The Maximum Elevation Figure (MEF) plays a crucial role in aviation safety and flight planning. It ensures that pilots have the necessary altitude clearance to navigate safely and avoid potential hazards.

Here are a few key reasons why the MEF is essential:

Terrain Avoidance

The MEF helps pilots avoid collisions with terrain or obstacles during flight. By providing a minimum safe altitude, pilots can ensure they maintain sufficient vertical separation from the ground or any potential obstructions.

Pilots can use the MEF to determine the minimum altitude at which they can safely fly in a particular area. This ensures that they have enough clearance between their aircraft and the highest point of the terrain or obstacle.

Flight Planning

The MEF is an essential factor in flight planning. By incorporating the MEF into their calculations, pilots can choose appropriate altitudes and flight routes to ensure safe passage.

During the flight planning process, pilots consider various factors such as weather conditions, airspace restrictions, and terrain characteristics. By accounting for the MEF, pilots can make informed decisions and choose altitudes that provide adequate clearance from obstacles.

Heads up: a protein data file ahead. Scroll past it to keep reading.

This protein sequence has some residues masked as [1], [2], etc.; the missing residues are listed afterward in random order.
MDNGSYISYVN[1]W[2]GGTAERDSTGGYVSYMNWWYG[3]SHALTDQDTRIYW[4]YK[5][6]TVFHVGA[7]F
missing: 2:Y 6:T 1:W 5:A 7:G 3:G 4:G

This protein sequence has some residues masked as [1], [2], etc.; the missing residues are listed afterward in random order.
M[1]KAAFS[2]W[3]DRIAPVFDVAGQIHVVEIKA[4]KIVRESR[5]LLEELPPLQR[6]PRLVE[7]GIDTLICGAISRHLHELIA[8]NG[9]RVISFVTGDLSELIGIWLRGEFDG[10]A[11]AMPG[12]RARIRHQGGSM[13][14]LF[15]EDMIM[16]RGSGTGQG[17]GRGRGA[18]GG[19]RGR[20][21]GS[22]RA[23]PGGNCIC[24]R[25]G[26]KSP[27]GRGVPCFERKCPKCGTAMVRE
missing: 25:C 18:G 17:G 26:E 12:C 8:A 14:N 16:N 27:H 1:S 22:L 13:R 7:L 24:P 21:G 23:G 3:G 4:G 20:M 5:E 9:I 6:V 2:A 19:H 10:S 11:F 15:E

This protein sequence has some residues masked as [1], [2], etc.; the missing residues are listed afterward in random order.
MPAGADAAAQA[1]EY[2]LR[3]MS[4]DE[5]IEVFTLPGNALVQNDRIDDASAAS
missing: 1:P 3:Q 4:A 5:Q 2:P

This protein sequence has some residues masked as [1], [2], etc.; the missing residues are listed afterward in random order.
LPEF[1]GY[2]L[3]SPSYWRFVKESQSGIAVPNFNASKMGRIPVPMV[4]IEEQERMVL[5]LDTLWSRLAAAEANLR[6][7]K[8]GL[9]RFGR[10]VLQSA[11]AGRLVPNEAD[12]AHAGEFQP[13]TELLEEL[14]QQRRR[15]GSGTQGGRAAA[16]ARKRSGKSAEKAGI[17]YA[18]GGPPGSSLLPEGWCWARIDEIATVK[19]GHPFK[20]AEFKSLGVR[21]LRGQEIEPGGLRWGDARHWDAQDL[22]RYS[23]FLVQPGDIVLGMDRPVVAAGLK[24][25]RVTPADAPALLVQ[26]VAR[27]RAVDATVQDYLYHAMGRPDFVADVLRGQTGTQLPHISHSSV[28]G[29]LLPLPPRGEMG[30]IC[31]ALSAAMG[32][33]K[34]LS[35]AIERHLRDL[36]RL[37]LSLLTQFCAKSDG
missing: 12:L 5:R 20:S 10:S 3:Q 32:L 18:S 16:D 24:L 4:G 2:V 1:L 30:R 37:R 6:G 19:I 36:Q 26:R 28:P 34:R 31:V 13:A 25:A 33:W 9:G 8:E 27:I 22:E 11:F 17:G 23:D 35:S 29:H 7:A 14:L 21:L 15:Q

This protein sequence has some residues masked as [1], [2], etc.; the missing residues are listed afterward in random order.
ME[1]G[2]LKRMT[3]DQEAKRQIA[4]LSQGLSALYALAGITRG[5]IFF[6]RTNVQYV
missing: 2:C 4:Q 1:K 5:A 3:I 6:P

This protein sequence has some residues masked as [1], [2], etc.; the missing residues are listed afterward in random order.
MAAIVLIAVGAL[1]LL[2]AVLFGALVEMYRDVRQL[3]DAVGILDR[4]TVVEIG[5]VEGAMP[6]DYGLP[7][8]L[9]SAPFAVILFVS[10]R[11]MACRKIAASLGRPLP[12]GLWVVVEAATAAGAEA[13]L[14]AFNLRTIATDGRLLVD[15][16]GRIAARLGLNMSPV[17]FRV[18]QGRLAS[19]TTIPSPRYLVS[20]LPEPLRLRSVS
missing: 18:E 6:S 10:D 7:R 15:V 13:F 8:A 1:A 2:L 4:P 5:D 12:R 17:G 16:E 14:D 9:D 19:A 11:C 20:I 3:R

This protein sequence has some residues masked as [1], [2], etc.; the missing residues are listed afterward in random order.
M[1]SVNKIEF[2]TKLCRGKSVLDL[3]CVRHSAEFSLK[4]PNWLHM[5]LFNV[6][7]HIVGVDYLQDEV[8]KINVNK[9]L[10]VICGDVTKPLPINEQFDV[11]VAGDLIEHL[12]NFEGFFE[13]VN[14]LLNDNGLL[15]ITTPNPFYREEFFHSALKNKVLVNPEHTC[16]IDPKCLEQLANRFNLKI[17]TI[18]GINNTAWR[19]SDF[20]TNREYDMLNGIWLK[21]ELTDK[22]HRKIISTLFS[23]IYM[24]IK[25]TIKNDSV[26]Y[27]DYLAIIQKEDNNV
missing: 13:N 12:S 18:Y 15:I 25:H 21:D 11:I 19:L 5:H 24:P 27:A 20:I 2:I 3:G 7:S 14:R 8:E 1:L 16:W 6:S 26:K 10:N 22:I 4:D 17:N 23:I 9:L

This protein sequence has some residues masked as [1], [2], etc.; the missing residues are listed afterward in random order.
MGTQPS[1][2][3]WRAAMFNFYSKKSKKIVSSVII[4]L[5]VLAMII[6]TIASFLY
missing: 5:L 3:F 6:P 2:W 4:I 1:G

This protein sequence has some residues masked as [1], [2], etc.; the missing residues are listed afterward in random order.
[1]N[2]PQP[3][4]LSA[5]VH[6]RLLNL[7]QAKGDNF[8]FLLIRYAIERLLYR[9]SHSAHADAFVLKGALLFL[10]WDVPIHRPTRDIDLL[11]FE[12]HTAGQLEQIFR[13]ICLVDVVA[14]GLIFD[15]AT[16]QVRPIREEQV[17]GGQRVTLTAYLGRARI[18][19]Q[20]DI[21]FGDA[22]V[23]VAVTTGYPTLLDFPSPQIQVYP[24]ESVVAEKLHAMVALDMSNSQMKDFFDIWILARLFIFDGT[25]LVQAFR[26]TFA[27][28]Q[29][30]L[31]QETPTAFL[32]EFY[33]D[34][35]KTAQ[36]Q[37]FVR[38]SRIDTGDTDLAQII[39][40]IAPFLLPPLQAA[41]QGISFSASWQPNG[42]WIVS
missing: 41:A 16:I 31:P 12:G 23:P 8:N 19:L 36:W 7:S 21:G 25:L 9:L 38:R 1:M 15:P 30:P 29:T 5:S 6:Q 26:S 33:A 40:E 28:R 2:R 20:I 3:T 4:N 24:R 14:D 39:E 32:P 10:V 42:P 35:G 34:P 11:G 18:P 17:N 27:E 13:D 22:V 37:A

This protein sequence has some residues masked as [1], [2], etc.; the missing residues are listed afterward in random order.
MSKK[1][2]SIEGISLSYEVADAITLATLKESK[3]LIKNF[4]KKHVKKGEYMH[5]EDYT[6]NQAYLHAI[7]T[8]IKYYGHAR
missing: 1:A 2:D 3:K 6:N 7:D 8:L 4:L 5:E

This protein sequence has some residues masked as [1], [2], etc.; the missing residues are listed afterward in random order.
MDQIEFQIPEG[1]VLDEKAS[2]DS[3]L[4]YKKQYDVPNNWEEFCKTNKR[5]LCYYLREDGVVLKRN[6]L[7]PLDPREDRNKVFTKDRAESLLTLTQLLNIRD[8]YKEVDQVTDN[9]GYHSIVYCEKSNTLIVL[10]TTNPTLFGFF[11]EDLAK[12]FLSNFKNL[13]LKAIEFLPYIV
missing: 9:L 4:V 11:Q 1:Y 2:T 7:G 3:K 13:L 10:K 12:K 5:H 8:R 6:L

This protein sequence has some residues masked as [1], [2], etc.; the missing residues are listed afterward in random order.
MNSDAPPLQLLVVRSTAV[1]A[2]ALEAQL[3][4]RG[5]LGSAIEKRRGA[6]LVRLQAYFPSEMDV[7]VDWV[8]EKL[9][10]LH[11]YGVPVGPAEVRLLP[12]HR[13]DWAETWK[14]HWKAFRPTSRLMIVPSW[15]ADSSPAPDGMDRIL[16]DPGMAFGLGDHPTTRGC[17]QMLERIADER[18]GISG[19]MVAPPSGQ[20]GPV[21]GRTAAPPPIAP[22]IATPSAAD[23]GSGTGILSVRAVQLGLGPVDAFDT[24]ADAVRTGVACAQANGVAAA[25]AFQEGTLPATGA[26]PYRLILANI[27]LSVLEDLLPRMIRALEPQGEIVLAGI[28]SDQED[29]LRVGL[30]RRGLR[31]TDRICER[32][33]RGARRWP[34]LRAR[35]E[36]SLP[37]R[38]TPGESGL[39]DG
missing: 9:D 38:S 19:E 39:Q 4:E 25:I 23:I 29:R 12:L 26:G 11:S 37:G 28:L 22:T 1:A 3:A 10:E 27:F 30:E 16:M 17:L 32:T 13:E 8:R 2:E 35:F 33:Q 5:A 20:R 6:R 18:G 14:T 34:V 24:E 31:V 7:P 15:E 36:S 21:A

Traffic Separation

The MEF also helps regulate traffic separation. By defining the minimum safe altitude within a specific area, the MEF ensures that aircraft flying at lower altitudes can navigate safely without interfering with other traffic.

Pilots can understand the altitude restrictions imposed by the MEF and maintain the appropriate vertical separation. This coordination of altitudes enhances air traffic management and reduces the risk of potential collisions.

In conclusion, the Maximum Elevation Figure (MEF) provides critical information for pilots, aiding their flight planning and ensuring safe navigation. By accounting for the MEF, pilots can avoid potential collisions with terrain or obstacles, make informed decisions during flight planning, and maintain proper traffic separation. The MEF serves as a valuable tool in aviation safety and contributes to the overall efficiency and smoothness of air traffic operations.


1. Federal Aviation Administration (FAA). “Frequently Asked Questions – Aeronautical Information,” FAA.